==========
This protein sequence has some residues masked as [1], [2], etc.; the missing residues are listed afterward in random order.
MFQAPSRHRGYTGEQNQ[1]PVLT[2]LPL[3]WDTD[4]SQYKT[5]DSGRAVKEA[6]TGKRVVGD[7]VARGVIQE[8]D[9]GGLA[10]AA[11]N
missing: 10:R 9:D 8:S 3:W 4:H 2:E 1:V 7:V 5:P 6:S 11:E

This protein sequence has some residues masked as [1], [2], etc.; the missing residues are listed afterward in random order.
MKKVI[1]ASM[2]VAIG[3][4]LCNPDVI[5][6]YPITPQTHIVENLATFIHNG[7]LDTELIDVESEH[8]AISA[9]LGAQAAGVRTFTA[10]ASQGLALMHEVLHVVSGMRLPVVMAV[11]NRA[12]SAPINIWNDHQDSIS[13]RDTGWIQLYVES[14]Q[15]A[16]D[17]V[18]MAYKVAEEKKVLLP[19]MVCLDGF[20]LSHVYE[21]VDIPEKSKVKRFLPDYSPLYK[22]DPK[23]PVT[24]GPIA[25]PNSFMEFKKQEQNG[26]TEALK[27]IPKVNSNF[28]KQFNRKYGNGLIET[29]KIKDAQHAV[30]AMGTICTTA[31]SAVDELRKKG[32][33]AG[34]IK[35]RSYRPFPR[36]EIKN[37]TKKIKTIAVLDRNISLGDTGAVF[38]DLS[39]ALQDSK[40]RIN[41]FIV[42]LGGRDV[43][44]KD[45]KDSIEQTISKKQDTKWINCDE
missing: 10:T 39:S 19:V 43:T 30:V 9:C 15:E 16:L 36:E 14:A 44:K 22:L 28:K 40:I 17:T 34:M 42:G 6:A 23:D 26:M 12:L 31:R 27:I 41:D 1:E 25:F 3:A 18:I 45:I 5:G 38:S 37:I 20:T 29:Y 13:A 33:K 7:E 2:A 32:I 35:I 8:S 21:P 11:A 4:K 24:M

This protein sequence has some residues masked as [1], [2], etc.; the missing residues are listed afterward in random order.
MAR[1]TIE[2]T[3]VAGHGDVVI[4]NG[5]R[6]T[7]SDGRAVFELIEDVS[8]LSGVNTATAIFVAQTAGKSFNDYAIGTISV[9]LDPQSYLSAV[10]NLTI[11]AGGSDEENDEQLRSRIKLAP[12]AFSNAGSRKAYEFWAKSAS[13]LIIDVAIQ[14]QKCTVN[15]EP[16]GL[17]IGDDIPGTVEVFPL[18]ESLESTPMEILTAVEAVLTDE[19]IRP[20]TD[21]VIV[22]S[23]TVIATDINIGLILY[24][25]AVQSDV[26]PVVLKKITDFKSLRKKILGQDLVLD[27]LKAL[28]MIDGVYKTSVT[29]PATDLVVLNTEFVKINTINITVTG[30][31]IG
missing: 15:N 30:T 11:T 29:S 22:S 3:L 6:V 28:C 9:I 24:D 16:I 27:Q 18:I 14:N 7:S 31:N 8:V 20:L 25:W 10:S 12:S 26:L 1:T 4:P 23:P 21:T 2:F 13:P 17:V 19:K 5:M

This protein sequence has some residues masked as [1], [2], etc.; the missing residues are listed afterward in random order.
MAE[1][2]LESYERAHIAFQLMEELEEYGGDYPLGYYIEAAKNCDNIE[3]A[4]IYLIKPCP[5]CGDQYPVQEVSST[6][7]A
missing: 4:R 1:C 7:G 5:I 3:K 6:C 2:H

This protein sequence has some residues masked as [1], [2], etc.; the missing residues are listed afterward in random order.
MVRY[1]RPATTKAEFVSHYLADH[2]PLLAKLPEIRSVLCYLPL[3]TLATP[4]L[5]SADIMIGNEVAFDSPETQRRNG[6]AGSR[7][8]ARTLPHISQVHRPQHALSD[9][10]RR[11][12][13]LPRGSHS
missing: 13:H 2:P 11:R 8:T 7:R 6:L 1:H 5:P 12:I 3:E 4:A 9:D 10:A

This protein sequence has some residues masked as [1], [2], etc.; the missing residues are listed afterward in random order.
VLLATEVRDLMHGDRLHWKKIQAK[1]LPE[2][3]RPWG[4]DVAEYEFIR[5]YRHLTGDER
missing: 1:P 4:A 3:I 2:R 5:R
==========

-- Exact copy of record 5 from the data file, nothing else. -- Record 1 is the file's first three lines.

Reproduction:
This protein sequence has some residues masked as [1], [2], etc.; the missing residues are listed afterward in random order.
MVRY[1]RPATTKAEFVSHYLADH[2]PLLAKLPEIRSVLCYLPL[3]TLATP[4]L[5]SADIMIGNEVAFDSPETQRRNG[6]AGSR[7][8]ARTLPHISQVHRPQHALSD[9][10]RR[11][12][13]LPRGSHS
missing: 13:H 2:P 11:R 8:T 7:R 6:L 1:H 5:P 12:I 3:E 4:A 9:D 10:A